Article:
seems to point to this aspect. How is Armenia going to react to the
“ray of light” in the “dark” report by the British MP? What has the
Armenian Foreign Ministry been doing for the NKR to get involved in
the negotiating process?

[Kocharyan] I think there is an incorrect perception of the NKR
participation in the negotiations. The negotiating process is much
broader than simply meetings between the presidents of Armenia and
Azerbaijan. I meet Arkadiy Gukasyan [the NKR president] regularly to
coordinate the negotiating positions. There are also regular visits
by the OSCE Minsk Group co-chairmen to the region where they meet the
NKR leadership. By the way, this is the most comprehensive part of
the negotiation process. There are also visits by the OSCE incumbent
chairman’s assistant to the NKR. The NKR is actively involved in
all the processes. At my meetings with the president of Azerbaijan I
represent the interests of Karabakh as well. Certainly we would like
the NKR to be involved in this format as well.

[Passage omitted: reiterates the point, tells Nigar from Azerbaijan
that he has been to Baku and other Azeri towns in Soviet times, calls
for recognition of the Armenian genocide by the Ottoman Turkey,
says the CIS has future and urges better ties with Armenians in
Georgia’s Javakhk]


[Silva Karapetyan, musician] Mr President, the year of 2005 was
announced a Year of Russia in Armenia. What do you think of the
current level of Armenian-Russian relations?

[Kocharyan] Cooperation between Armenia and Russia in all spheres
continues to grow. The Russian president is expected to pay an official
visit to Armenia in the spring. This will give us a chance to discuss
what has been achieved and define our future cooperation plans.

[Liana Mikaelyan, geodesist] Mr President, has Armenia been
marginalized from many railway projects? What can you tell us about
Armenia’s involvement in the “North-South” transport corridor?

[Kocharyan] No railway project has been kept away from us. We discuss
the involvement in different projects. But we mean the projects that
demand big expenditure. The functioning railways pass though Armenia
and do not demand capital expenditure. They had been frozen due to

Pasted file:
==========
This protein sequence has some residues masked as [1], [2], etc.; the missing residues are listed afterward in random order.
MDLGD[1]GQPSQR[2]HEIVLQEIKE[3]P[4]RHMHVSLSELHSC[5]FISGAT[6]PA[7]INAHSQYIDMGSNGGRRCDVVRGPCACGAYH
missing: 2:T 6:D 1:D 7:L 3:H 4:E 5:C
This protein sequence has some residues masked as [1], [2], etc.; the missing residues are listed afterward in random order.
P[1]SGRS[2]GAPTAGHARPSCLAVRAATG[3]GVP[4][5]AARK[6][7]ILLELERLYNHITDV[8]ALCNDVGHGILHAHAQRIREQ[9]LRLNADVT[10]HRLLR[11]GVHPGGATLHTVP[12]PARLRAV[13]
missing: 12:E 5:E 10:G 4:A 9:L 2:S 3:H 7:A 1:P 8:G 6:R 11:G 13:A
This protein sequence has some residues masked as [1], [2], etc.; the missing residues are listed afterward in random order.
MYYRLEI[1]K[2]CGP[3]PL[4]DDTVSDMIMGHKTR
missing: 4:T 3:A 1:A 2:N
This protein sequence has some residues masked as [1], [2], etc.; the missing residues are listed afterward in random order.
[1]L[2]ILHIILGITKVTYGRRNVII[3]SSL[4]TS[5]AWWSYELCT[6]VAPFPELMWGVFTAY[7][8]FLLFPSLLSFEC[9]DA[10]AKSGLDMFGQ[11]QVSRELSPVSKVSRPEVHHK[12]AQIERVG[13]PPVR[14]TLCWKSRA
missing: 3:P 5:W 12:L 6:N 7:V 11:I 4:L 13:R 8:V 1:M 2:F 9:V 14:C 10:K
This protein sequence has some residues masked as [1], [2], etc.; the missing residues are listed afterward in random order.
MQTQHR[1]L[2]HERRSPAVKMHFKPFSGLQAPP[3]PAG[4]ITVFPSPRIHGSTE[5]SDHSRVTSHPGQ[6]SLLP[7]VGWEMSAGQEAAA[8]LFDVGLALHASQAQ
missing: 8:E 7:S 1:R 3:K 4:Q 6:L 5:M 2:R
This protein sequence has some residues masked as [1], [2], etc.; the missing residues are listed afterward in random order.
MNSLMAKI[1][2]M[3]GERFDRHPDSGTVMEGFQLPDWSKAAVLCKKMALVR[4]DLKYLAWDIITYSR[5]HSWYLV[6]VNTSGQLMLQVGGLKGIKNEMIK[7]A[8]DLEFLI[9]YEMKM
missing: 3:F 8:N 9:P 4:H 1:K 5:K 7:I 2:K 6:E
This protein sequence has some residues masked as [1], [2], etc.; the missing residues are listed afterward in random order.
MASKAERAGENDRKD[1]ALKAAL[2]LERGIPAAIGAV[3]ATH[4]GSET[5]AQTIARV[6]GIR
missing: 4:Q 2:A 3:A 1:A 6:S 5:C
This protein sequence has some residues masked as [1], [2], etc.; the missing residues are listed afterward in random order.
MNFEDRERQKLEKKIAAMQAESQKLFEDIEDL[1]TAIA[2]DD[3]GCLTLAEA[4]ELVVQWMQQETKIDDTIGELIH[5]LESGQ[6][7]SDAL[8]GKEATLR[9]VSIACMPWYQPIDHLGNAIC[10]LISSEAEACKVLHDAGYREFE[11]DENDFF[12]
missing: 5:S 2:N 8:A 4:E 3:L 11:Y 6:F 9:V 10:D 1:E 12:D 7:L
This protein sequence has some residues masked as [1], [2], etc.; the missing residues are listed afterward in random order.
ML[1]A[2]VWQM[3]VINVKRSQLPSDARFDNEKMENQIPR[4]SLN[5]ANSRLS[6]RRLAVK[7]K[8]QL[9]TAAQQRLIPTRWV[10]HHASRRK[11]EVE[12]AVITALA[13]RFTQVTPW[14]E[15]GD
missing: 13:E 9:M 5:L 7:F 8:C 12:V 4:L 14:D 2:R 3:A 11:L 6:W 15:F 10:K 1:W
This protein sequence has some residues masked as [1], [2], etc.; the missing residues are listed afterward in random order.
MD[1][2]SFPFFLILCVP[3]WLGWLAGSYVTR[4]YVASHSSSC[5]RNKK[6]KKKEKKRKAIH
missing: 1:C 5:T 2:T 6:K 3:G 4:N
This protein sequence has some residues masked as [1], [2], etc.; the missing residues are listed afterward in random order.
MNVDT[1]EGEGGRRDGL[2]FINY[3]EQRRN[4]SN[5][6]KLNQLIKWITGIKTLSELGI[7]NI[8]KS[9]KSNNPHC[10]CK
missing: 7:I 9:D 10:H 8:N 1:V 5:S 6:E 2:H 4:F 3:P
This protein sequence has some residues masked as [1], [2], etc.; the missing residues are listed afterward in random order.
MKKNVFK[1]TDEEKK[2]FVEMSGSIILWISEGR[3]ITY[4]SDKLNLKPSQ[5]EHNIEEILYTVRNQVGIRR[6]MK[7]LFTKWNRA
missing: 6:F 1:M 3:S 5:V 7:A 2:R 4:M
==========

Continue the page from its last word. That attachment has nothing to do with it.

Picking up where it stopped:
political constraints, but might start working at any moment. This
undoubtlessly is an advantage when looking at the figures in any

[Passage omitted: more of the same, Kocharyan disagrees that the
influence of the Armenian Diaspora abroad is weakening and says that
40 per cent of the GDP is formed by small and middle businesses]


[Vladimir Gromov, colonel] Mr President, a man as inexperienced in
policy as Stepan Demirchyan has become your real competitor for the
second term. Are you pleased with such an alternative?

[Kocharyan] I will refrain from replying in personal terms and try
to speak generally. The higher the level of the opposition the higher
the level of society. It is obvious that those in power should aspire
to appear better then their opponents. A weak opposition corrupts
power and stimulates apathy in society as people have to compare bad
with very bad. I favour a strong opposition, but not in the sense of
shamefulness or hysteria, but in the sense of a professional level
and organization.

[Passage omitted: generalities on the need to choose right people
for posts]

[Vera Azatyan, scientist] Mr President, the opposition promises to
stage a revolution in April, similar to the revolutions in Georgia
and Ukraine. But it is obvious that those revolutions were done
on order. Is there a danger of a revolution like that happening in
Armenia with the help of Western subsidies? How can we protect our
country from this?

[Kocharyan] An effective and energetic team, a targeted social policy
and a balanced foreign policy are the best guarantors of stability. If
the authorities are weak, there will always be somebody who will try
to undermine them even further. The existence of many unhappy people
would mean that somebody might decide to enlist their support.

[Passage omitted: talks more about Georgian and Ukrainian revolutions,
Kocharyan says he prefers to work more and talk less, the president
talks about gasification problems, natural resources and promises
more jobs and better economy and talks about the need for optimism].


[Roza Babayan, musician] Mr President, why only sons of top officials
become successful businessmen in Armenia? Does that mean that all
the others are lacking in talent?

[Kocharyan] More than 50,000 businesses have been registered in the
country, more than 34,000 have been paying taxes. In 2004 1,500 new
firms were registered. I can assure you that there aren’t that many
children of the country’s top officials among the businessmen.

[Passage omitted: reiterates the point and denies corruption in the
education system.].